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Published: Saturday, 6/25/2005

Who knows what Brown will do next?

SAN ANTONIO - How now Brown?

Will he or won't he? Only Larry Brown knows if he'll return to coach the Detroit Pistons next season. And he's not saying right now.

"I hope I'll be back coaching," Brown said immediately following the Pistons' 81-74 loss to the San Antonio Spurs in Game 7 of the NBA Finals. "That's been my plan. If Joe wants me, if I'm able to do it."

"Joe" is Joe Dumars, the Pistons president of basketball operations who hired Brown two years ago.

During that period, Brown led the Pistons to one title and to within one win of another championship.

With Brown, however, there's always a Plan B. On the day that he's hired, he's one day closer to leaving.

Brown insists he wants to remain with the Pistons, but his loyalty to the Pistons didn't prevent him from surfacing as a candidate to become the Cleveland Cavaliers president of basketball operations.

Brown is now apparently having second thoughts about the Cavaliers job.

But it's his initial thoughts that trouble Dumars and team owner Bill Davidson.

Davidson demands loyalty from his employees. In the immortal words of Brown, speaking with a division rival about a front-office job during the middle of the playoffs doesn't classify as doing things the "right way."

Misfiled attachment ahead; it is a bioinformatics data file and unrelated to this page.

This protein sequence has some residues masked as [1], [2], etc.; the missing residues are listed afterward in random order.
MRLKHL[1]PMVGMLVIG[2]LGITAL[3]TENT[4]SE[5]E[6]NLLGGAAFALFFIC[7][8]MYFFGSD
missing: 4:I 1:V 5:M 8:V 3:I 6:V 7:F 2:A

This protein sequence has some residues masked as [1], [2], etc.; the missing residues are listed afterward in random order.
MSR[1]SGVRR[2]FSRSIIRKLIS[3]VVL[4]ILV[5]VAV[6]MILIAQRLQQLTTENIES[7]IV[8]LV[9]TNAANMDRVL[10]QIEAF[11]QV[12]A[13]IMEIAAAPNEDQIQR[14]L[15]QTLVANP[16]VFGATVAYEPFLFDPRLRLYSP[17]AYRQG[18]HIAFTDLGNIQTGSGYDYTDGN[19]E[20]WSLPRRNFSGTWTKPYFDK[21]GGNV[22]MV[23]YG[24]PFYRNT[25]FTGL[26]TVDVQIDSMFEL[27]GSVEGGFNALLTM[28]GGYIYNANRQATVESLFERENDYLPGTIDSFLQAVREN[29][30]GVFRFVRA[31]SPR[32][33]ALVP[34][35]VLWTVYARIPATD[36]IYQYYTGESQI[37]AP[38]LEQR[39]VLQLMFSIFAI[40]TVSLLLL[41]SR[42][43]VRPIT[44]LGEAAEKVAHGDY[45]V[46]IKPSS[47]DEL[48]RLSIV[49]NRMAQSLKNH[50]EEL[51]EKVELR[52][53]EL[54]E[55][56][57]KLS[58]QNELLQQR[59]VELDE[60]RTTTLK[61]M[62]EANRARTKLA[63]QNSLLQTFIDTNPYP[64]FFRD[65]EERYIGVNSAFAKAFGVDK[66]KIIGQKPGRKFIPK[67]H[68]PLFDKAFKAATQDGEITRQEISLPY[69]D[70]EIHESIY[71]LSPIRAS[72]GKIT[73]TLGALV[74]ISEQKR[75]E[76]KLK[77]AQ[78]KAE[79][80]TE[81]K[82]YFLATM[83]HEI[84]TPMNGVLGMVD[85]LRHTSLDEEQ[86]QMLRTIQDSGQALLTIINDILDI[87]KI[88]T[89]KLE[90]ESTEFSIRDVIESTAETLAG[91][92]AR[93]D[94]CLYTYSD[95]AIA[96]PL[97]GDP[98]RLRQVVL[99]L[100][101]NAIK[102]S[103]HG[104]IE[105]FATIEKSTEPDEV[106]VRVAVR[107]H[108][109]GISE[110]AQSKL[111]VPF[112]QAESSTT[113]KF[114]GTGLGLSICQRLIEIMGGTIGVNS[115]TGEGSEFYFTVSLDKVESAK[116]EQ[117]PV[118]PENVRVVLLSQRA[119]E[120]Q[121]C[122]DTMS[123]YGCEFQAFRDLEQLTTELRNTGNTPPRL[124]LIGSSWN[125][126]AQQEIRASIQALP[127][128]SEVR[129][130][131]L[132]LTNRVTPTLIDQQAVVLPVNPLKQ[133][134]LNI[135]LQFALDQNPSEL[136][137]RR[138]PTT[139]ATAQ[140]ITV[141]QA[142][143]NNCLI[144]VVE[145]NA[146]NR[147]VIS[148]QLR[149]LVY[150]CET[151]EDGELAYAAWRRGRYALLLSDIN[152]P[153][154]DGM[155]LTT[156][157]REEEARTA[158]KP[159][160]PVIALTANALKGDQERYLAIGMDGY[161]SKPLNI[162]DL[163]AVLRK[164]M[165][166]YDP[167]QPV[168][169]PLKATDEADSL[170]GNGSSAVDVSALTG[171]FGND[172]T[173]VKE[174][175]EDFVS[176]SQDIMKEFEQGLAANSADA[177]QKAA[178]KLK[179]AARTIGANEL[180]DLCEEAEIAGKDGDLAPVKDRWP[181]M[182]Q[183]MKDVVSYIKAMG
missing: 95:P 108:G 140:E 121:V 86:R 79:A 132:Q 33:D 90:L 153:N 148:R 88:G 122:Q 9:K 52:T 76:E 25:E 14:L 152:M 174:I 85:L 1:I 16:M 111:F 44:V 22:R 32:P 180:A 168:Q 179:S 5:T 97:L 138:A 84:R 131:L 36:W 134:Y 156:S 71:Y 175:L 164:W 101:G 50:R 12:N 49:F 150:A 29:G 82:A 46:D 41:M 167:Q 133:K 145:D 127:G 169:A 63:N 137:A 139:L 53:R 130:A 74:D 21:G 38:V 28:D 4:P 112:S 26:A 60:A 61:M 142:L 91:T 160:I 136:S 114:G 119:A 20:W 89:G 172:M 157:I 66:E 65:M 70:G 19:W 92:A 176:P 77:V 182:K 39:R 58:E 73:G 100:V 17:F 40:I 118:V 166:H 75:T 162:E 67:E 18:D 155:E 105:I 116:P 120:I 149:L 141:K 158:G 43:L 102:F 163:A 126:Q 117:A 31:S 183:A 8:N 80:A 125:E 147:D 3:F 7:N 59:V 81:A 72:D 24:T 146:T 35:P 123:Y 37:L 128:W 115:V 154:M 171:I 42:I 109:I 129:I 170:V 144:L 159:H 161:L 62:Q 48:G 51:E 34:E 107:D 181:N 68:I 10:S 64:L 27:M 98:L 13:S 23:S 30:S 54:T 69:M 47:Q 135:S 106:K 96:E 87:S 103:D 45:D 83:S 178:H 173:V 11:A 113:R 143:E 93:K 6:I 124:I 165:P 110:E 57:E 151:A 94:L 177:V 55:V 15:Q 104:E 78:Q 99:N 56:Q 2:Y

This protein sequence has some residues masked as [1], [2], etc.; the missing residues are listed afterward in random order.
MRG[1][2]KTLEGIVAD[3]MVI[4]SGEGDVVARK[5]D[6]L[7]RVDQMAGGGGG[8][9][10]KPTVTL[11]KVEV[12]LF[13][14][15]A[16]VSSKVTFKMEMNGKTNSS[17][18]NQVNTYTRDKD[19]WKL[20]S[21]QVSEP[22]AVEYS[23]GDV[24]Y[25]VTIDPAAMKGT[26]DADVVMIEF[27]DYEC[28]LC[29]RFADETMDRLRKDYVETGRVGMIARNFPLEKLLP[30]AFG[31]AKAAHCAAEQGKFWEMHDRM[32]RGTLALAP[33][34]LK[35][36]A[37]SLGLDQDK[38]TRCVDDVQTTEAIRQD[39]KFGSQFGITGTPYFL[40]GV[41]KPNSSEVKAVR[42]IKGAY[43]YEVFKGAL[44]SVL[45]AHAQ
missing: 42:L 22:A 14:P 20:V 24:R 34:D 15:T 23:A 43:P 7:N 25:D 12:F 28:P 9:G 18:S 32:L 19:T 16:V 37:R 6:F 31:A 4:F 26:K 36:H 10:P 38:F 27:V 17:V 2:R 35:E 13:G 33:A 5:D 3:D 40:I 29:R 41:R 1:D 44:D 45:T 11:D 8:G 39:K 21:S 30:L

While there's no denying Brown's coaching brilliance, it's possible he may have burned some bridges with the Pistons.

Don't worry about Brown. He'll be fine.

A slew of job offers await Brown, who ranks third all-time in playoff coaching victories, if he's interested - and you know that he is, because that's always been Brown's M.O.

Here today - gone tomorrow.

Brown has cherished his time with the Pistons. He couldn't have asked any more from his players.

"I just love what I've been doing," Brown said of guiding Detroit to the Finals in each of his first two seasons. "Just because of the way they have allowed me to coach and the things that they have had to go through and the fact that they respect the game and respect each other so much."

When Brown told reporters late Thursday he wants to continue coaching the Pistons "if I'm able to do it," what he meant was he wants to stay on if he's healthy enough to coach.

Brown underwent hip surgery during the season. Complications from that surgery led to bladder problems that left Brown in great discomfort. He'll check into the Mayo Clinic next week and consult with his doctors to determine if he'll be healthy enough to coach next season.

If coaching is not an option, Brown will consider other options, such as the front-office position in Cleveland.

The Pistons are already preparing themselves for Brown's possible departure.

"I've learned so much personally from him about this game, about my game, that it's priceless," point guard Chauncey Billups said. "I don't anticipate him being gone, but if he is, it's going to be a dark day in the NBA."

Brown's run with the Pistons has been fun. But the fun never lasts too long before Brown takes his show on the road.

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